Before the dance, an appropriate bell was borrowed from a nearby farm, and arrangements were made for a neighboring Post to provide their funeral detail Color Guard to assist us. The Legion members were in their uniforms. We conducted our Tolling of the Bell ceremony using the script below after the band’s first break. A local trio sang the National Anthem (at the point shown in the script.) The ceremony was very well received by all members and guests at the dance. Most present had never seen or heard of anything like this. Many of those present expressed strong feelings of having been moved by the ceremony.

The script is presented here for use by any familiar with the tradition. Such a ceremony could be conducted in any number of public forums- civic organizations, public meetings, corporate gatherings, etc. Its value is in helping sustain patriotism and national pride, as well as the reaffirming of commitments by the attendees evoked through the words in the ceremony. From comments I heard from neighbors and friends who were present, I believe the words can render salve to some Americans who are privately hurting, provide hope to others, and strengthen resolve in the value of our liberty.


The Color Guard is called to post the colors, going to PARADE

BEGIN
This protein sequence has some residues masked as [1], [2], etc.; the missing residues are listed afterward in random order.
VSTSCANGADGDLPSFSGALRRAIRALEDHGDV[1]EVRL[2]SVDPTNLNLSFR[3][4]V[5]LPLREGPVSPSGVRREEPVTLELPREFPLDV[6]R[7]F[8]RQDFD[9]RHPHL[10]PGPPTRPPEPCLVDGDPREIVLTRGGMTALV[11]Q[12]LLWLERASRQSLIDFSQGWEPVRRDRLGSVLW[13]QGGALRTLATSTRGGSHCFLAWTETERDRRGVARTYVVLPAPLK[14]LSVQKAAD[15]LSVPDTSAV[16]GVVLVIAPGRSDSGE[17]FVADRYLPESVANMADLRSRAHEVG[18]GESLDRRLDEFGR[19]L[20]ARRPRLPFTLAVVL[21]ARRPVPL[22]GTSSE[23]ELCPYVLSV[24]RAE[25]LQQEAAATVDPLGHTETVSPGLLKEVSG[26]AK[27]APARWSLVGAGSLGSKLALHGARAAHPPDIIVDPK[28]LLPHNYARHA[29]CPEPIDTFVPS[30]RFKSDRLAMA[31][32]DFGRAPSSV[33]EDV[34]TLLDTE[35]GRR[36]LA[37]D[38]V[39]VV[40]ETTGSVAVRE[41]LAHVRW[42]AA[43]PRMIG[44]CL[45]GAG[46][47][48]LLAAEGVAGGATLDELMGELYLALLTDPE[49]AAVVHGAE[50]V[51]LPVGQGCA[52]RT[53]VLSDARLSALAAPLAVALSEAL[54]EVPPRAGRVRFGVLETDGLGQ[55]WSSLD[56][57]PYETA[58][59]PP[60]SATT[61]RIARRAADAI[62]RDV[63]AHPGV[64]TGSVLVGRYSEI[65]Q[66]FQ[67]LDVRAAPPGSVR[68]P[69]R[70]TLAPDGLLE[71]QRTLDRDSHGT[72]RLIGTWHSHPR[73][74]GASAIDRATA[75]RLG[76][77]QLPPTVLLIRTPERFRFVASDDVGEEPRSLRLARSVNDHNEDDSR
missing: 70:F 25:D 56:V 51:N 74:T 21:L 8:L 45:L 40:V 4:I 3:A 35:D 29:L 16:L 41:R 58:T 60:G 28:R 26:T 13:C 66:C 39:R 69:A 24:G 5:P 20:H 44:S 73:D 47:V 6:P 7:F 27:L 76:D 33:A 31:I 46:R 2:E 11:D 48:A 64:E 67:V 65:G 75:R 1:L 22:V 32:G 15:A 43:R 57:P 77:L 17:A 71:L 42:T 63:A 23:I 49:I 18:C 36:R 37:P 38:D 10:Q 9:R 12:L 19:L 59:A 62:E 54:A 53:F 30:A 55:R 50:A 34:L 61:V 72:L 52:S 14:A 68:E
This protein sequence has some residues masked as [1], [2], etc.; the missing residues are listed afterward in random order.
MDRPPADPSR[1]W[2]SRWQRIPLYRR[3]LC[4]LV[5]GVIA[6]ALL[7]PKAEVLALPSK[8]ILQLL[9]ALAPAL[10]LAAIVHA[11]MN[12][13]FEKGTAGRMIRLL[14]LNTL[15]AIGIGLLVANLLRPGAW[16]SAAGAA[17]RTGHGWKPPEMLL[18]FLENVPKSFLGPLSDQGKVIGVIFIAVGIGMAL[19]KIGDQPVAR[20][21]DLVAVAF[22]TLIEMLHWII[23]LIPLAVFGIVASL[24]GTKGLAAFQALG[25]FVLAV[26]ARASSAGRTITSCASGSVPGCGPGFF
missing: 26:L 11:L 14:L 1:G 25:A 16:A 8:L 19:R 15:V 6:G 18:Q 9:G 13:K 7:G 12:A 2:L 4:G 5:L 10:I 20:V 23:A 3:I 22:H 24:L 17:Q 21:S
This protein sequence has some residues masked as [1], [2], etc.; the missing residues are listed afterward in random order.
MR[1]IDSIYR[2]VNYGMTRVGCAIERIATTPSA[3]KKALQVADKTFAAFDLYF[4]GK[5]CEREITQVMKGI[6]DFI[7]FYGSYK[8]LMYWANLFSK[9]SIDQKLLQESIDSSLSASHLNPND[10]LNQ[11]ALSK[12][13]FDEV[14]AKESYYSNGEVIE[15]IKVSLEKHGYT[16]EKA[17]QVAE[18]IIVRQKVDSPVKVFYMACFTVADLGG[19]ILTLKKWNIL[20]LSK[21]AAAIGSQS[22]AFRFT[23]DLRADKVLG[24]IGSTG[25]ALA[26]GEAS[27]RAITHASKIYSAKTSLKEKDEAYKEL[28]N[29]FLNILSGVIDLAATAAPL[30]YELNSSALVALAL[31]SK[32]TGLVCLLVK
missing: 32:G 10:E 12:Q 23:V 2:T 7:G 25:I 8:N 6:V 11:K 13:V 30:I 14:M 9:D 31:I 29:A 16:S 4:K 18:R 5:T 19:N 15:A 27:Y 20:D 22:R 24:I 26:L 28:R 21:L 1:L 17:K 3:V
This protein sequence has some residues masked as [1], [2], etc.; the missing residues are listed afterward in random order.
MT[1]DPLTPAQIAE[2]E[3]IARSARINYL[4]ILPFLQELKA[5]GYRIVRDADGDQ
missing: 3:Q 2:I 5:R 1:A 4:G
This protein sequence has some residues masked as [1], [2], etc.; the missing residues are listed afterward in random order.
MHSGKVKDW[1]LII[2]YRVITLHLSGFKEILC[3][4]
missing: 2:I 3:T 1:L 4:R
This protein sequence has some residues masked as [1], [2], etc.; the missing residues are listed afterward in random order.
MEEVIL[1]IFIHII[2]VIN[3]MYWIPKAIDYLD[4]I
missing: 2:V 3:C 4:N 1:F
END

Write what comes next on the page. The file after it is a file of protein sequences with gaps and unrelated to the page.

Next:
(OPTIONAL: If available, a spotlight is shined on the U.S. Flag and other lights dimmed.)
The bell remains silent until directed further on, the reader begins reading:

“Ask not for whom the bell tolls; it tolls for thee.” So wrote the 16th century poet, John Donne, in his sonnet: “No Man is an Island.”

Throughout the history of our country, the village church has called the faithful to worship by ringing a bell that could be heard throughout the countryside. At other times this same bell rang out to herald important community announcements or to alert the people to some danger or calamity.

Our tolling of the bell ceremony will begin shortly. In an age of satellite navigation and instantaneous communications, where villages have grown to become huge cities, this ceremony may seem little more than an historical curiosity. But it is much more to those of us that have sailed on and beneath the seas, or marched on foreign lands, or flown in enemy skies in defense of freedom.

It remains an expression of grief and remembrance-calling out to comrades and loved ones who gave their lives in defense of freedom. For long years our entire planet was engaged in a fierce struggle between those who loved liberty and those who were devoted to tyranny. For most of that period the situation was dire and the outcome uncertain. Our entire nation, civilian and military, embarked on a supreme effort to tum the tide and we found willing allies among the freedom-loving people on earth.

We now find ourselves faced again with the challenge …..